||Duke University Press
In Black Utopias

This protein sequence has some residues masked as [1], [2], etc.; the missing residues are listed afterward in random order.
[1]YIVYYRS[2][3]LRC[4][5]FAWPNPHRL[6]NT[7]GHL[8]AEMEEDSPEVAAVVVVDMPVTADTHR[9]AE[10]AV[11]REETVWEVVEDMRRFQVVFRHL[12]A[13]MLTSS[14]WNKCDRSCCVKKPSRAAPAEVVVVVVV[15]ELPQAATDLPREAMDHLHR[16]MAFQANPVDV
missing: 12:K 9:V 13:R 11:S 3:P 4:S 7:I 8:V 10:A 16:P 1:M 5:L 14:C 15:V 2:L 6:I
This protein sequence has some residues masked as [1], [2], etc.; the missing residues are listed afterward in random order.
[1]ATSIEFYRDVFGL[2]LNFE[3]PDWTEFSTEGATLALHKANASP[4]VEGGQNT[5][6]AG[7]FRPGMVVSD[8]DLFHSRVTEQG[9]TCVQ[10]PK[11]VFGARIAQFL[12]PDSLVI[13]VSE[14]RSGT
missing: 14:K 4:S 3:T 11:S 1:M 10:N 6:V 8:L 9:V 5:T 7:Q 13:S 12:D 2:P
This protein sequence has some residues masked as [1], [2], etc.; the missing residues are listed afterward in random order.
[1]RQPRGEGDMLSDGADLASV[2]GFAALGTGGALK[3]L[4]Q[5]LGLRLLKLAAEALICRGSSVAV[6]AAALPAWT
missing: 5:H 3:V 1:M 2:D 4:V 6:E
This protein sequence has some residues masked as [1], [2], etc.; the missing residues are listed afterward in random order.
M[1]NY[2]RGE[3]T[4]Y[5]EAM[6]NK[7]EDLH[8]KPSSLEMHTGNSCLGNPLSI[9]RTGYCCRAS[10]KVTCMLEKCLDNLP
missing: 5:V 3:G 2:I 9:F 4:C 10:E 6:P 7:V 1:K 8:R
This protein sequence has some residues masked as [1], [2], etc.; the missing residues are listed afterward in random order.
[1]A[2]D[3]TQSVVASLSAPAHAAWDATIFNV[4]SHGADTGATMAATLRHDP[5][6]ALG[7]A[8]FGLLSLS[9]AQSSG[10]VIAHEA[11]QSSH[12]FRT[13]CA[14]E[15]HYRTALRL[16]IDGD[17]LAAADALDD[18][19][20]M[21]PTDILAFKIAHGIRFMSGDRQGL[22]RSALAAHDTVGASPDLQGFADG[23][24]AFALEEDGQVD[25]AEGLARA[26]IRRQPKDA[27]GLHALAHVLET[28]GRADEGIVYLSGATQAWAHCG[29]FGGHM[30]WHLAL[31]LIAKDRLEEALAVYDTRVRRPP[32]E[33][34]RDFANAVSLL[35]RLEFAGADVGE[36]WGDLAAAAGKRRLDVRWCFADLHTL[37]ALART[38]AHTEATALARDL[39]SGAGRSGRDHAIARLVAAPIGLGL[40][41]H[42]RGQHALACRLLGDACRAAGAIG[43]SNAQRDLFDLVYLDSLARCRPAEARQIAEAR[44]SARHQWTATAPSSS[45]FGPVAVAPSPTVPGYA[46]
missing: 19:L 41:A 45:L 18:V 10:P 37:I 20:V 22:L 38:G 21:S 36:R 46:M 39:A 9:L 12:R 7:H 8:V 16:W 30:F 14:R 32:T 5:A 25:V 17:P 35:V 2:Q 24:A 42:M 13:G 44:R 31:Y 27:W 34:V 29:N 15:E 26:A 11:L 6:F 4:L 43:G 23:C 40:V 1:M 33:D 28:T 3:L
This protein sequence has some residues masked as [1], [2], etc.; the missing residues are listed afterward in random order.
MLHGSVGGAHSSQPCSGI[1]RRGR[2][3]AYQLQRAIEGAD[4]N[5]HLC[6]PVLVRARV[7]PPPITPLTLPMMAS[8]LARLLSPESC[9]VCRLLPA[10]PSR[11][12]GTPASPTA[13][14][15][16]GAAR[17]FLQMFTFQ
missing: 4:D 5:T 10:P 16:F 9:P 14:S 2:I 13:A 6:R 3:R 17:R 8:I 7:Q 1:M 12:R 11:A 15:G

Jayna Brown looks to utopia as a way of exploring new states of being, doing, and imagining in Black culture. Brown uses the lives and work of Black women mystics Sojourner Truth and Rebecca Cox Jackson, musicians Alice Coltrane and Sun Ra, and speculative fiction writers Samuel Delany and Octavia Butler to develop a concept of utopia that radically refuses the terms of liberal humanism. For Brown, utopia consists of those moments in the here and now when Black people-untethered from the hope of rights, recognition, or redress-celebrate themselves as elements in a cosmic effluvium. In such moments, musical, literary, and mystic practices become utopian enclaves in which Black people can take part in modes of alternative worldmaking. Brown demonstrates that engaging in such practices gives Black people the power to destabilize humanism and to create new genres of existence and models of collectivity.